The federal government, who is overseeing the project, reportedly doubted that those dates were accurate. Now, it appears the federal government was correct. The initial, incorrect June 3rd deadline has come and gone and work still remains to be done. The project website, meanwhile, only promies that the structure will open "not later than" the "end June 2019."
If work is not completed by then, SSL and Infrastructure Canada are set to incur a $100,000 per day penalty. After this first week of delays is over, the companies will be penalized $400,000 per day, according to the Journal de Montréal.
Last year, the bridge was supposed to be ready for a Christmas unveiling but, of course, that date was postponed. The new Champlain Bridge is anticipated to be one of the busiest bridges in all of Canada, servicing an estimated 50 million vehicles per year.
One MTLBlog reader with a view of the bridge construction told us that workers still have yet to paint traffic lanes. Some pedestrian barriers have also yet to be installed, they say. The above photo posted to the project website that shows progress as of June 6 confirms that traffic lanes are still missing.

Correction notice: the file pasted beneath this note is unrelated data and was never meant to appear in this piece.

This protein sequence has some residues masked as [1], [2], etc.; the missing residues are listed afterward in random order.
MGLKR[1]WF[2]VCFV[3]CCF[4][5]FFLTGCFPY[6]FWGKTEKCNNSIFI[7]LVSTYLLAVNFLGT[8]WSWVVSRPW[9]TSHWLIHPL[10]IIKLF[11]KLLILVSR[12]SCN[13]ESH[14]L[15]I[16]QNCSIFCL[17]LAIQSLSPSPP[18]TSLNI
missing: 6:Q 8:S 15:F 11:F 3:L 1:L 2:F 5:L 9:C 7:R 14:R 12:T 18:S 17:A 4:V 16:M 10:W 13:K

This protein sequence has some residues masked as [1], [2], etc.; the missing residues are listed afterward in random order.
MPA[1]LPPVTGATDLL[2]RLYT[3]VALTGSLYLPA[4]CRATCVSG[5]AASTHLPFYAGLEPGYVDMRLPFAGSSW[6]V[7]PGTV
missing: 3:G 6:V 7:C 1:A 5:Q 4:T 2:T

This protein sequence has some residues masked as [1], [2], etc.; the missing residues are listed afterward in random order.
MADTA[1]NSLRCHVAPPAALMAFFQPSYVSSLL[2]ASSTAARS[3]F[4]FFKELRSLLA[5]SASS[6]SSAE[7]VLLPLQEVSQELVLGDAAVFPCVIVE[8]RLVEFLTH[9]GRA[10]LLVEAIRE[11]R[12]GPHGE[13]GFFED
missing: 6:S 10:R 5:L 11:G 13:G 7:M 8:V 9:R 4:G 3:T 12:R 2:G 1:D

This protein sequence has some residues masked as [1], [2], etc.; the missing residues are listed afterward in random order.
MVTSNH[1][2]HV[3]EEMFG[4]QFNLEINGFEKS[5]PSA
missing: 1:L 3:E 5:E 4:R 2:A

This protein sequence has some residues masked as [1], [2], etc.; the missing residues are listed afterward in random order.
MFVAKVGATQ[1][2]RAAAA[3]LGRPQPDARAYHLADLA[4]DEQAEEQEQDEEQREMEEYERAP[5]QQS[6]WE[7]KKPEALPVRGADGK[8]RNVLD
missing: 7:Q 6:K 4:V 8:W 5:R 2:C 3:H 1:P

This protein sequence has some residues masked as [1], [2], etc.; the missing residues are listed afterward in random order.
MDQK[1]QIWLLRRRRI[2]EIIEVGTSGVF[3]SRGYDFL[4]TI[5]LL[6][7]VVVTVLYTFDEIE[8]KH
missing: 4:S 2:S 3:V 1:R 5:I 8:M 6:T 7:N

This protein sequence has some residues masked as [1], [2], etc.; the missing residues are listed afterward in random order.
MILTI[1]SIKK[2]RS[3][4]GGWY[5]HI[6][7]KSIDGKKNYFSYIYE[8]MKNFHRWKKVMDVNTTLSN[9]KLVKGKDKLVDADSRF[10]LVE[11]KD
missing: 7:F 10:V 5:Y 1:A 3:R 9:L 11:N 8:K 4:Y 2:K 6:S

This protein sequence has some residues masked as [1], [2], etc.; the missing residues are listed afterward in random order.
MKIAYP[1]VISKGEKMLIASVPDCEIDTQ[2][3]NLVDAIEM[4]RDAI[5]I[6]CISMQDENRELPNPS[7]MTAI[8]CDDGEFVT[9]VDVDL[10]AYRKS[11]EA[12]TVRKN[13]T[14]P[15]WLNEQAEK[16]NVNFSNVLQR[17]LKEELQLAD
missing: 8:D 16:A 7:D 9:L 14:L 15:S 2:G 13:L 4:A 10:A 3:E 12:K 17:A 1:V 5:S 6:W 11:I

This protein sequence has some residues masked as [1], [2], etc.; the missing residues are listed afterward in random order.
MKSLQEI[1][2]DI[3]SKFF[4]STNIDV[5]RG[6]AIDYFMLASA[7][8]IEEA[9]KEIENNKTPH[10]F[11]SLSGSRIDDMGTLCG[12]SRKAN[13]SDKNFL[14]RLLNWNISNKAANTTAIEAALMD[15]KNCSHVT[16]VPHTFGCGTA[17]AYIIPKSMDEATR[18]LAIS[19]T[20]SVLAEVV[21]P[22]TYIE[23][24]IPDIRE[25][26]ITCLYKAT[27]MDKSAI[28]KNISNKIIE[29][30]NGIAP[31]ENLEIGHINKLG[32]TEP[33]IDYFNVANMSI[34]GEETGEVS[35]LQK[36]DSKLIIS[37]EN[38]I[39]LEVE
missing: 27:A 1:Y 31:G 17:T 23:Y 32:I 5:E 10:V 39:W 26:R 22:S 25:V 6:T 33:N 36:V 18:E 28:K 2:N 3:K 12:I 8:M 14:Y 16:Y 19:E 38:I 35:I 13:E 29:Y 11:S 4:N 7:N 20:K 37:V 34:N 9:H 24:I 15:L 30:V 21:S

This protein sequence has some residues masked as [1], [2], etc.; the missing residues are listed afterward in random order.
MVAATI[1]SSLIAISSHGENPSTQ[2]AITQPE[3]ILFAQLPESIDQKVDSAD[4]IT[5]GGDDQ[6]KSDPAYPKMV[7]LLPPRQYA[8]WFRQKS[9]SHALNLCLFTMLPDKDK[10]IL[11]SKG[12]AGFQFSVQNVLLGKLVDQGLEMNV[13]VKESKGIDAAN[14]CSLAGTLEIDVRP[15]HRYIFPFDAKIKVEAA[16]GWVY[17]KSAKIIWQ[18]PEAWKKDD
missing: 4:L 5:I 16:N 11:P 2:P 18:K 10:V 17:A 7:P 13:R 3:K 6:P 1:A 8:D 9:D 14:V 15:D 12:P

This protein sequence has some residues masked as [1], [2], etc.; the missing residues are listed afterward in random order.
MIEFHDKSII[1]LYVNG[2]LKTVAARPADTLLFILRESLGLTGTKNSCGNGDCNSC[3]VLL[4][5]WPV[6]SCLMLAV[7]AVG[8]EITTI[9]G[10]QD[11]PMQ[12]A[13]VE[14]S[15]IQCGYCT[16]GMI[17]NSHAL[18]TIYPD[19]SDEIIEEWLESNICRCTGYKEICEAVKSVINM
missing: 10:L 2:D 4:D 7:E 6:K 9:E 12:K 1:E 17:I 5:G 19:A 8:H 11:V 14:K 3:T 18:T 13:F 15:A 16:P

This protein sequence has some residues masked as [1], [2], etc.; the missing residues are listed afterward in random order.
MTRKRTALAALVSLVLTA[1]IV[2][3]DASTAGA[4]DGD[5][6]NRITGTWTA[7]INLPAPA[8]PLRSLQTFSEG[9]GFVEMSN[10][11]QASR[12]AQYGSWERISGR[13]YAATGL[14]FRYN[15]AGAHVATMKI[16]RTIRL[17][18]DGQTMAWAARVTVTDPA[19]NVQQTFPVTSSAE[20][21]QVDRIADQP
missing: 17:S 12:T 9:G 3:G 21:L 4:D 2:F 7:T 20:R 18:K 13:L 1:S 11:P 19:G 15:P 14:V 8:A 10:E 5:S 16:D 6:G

Still, though, the opening of the new Champlain Bridge is a highly anticipated event. Drivers coming and going from the South Shore and other areas will get some much-needed reprieve from endless traffic during commuting hours.
The old Champlain Bridge will be torn down piece by piece after the new bridge opens to the public. The project will start next year and will cost $400 million. Current estimates are that it will only take three years to complete.
Dismantling the old bridge presents a whole slew of engineering challenges because the bridge cannot be blown up or dropped into the water since the area is a working commercial waterway.
We aren't sure what these delays mean for drivers or when the bridge will officially be opened. A call to the project phone line confirms that there is now no set opening date.